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New York State will allow schools in certain regions to bring students back for in-person classes this fall, Gov. Andrew Cuomo announced at a press briefing today.

Schools may choose to reopen in regions that have entered Phase Four of reopening, so long as those regions have a two-week average infection rate of less than 5%, Cuomo said.

Almost every region in the state currently meets this criteria. The infection rate in all seven regions is around 1%, and every region has entered Phase Four except for New York City, which is currently scheduled to transition to Phase Four on July 20.

“Everybody wants to reopen the schools,” Cuomo said. “You reopen if it’s safe to reopen. We’re not going to put our children in a place where their health is endangered. We’re not going to use our children as guinea pigs.”

Each district will decide on an individual basis if classes will be in-person, remote or a combination of both. New York City, for example, is considering staggering classes so that students receive two to three days of in-person instruction each week to maintain social distancing.

Riverhead Central School District has not yet announced what its plans are for September.

School districts have until July 31 to publicly release their reopening plans. The state will issue decisions on reopening plans during the first week of August.

Plans must include details about how school districts will comply with the state’s extensive reopening requirements, which will be released Wednesday.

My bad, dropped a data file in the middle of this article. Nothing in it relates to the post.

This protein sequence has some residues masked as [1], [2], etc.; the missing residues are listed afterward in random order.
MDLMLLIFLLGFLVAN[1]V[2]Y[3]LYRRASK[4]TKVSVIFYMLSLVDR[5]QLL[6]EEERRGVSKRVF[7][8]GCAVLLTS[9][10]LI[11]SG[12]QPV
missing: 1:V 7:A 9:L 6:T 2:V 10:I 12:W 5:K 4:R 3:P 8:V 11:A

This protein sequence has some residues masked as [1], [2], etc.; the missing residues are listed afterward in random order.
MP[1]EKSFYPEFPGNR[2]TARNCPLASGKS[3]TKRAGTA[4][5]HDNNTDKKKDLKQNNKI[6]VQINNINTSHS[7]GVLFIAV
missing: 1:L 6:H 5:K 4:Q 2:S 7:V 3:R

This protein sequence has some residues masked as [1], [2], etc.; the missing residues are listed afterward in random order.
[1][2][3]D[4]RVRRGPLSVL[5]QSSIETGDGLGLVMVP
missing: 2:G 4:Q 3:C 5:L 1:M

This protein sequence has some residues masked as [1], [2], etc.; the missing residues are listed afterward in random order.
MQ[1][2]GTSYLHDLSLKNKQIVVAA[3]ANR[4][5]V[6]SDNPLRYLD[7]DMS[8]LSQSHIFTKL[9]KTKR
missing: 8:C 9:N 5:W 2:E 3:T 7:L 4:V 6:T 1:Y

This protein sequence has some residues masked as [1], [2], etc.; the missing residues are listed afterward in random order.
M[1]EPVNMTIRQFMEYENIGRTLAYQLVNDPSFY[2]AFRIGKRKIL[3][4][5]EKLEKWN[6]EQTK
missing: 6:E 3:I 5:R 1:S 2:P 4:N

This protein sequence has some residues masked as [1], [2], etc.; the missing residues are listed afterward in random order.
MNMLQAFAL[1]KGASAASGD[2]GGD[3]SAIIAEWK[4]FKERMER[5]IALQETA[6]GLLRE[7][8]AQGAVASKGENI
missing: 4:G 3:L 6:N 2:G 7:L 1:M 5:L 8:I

After August 1, school districts must cancel in-person instruction if their region’s seven-day average infection rate surpasses 9%, Cuomo said.

Today’s presentation gave a first glimpse into how local classrooms could look this fall.

Daily temperature checks will be given to all students and staff to screen for coronavirus infections, according to early guidance released today. Masks will be required for students and staff in any situation where social distancing cannot be maintained, including on school buses. 

Students may remove masks for instruction and meals, but districts may choose to require masks even during classroom instruction if infection rates rise, according to the guidance.

Meals may be served in classrooms as well as the cafeteria if there is not enough space to maintain social distancing in the cafeteria alone.

School districts should consider in-person instruction for high-needs students and preschoolers with disabilities “a priority,” the guidance says.

Districts must also gather information about the level of access to the internet in each student and teacher’s home. Districts must, if possible, address the need of students and teaches who don’t have sufficient access to an internet-connected device. 

The state is also relaxing some education regulations this school year to give districts flexibility to meet the safety guidance. Details about those changes are available in a separate presentation made by the New York Board of Regents this morning.

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Katie Morosky
Katie, winner of the 2016 James Murphy Cub Reporter of the Year award from the L.I. Press Club, is a co-publisher of RiverheadLOCAL. A Riverhead native, she is a 2014 graduate of Stony Brook University. Email Katie